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Bond King Bill Gross Says the Golden Age of Investing Is Over

Bond investor Bill Gross of Janus CapitalBond investor Bill Gross of Janus Capital
Bond investor Bill Gross of Janus CapitalPhotograph by Scott Eells — Bloomberg via Getty Images

Bond investor Bill Gross of Janus Capital Group ( (JNS) ) said on Thursday that the historic returns that investors have reaped for over four decades are over, given the near end of falling rates and tremendous credit expansion.

In his June Investment Outlook, Gross said asset returns and alpha generation have been “materially aided by declines in interest rates, trade globalization, and an enormous expansion of credit – that is debt.

“Those trends are coming to an end if only because in some cases they can go no further,” said Gross, who manages the Janus Global Unconstrained Bond Fund with $1.3 billion in assets.

He said that a repeat performance is not only unlikely, “it is impossible unless you are a friend of Elon Musk and you’ve got the gumption to blast off for Mars. Planet Earth does not offer such opportunities.”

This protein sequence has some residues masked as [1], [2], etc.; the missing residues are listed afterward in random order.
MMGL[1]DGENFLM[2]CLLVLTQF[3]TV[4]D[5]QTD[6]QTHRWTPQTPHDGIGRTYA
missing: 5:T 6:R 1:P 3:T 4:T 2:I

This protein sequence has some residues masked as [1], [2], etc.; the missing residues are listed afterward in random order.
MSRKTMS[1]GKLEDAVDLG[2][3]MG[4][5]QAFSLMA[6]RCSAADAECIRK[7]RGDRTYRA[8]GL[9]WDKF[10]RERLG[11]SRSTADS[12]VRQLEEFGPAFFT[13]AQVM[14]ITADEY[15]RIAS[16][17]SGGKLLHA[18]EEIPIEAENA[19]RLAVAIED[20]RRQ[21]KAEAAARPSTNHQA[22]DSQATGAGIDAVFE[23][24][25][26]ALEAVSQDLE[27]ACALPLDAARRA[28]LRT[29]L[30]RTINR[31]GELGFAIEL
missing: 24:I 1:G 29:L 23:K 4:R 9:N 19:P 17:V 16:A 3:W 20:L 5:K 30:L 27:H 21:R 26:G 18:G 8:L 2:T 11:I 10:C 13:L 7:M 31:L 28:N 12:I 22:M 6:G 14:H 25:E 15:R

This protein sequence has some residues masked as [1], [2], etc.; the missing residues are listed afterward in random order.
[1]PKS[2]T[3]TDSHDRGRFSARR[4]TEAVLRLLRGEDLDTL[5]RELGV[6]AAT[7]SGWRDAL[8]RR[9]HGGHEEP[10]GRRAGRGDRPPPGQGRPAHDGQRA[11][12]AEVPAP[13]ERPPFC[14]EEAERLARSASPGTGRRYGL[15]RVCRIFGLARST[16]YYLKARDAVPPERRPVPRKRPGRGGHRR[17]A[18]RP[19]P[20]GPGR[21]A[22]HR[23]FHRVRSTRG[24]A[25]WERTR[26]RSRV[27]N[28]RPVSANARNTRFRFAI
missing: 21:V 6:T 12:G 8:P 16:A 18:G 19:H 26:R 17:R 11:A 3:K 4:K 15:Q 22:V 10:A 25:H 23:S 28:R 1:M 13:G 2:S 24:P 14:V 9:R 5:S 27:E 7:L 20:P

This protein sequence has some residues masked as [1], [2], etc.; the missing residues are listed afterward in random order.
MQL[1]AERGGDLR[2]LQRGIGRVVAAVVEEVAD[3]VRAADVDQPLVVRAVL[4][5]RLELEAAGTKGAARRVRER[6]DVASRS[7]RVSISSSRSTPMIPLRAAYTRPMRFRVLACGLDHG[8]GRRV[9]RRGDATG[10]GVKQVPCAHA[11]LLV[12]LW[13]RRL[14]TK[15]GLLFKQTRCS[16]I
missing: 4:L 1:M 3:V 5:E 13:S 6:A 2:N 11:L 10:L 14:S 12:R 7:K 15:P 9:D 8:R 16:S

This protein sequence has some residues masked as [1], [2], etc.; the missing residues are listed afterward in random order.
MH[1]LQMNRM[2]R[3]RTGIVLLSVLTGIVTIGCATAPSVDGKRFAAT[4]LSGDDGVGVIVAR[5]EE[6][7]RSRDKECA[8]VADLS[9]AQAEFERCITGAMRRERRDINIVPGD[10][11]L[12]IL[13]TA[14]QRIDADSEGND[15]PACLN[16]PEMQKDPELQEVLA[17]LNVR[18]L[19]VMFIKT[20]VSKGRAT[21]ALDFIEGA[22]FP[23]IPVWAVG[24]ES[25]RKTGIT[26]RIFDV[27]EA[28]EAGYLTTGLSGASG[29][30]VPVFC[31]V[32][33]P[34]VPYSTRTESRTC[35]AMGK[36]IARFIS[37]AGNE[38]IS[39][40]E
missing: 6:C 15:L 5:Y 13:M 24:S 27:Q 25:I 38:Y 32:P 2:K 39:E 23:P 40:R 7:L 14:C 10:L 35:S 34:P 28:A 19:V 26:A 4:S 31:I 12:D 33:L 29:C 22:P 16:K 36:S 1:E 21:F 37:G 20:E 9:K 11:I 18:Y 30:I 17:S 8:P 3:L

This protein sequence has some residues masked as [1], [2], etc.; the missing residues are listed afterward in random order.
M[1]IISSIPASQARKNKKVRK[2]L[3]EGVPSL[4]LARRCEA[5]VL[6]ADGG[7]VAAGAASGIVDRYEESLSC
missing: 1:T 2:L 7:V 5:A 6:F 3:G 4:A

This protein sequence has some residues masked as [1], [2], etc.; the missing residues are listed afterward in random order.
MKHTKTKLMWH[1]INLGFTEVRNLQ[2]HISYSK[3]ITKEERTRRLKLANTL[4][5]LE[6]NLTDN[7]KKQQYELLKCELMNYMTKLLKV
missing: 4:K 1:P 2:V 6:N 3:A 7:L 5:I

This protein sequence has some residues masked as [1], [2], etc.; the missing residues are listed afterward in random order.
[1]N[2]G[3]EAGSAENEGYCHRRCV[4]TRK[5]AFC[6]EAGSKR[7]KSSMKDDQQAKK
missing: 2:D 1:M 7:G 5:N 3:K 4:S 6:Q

Musk, a billionaire entrepreneur, helped found Tesla Motors ( (TSLA) ) and PayPal ( (PYPL) ) and launched SpaceX in 2002 with the goal of slashing launch costs to make travel to Mars affordable.

 

Gross also lambasted central bank policies for distorting Wall Street and Main Street.

“Capitalism has entered a new era in this post-Lehman period due to unimaginable monetary policies and negative structural transitions that pose risk to growth forecasts and the historical linear upward slope of productivity,” he said.

Gross said investment returns will be low and risk will be high, and at some point investors must decide that they are in a new era with conditions that demand a different approach.

“Negative durations? Voiding or shorting corporate credit? Buying instead of selling volatility? Staying liquid with large amounts of cash? These are all potential ‘negative’ carry positions that at some point may capture capital gains or at a minimum preserve principal,” Gross said.

Gross said investors must accept some positive carry assets with the least amount of risk. “Sometime soon though, as inappropriate monetary policies and structural headwinds take their toll, those delicious ‘carry rich and greasy’ French fries will turn cold and rather quickly get tossed into the garbage can.”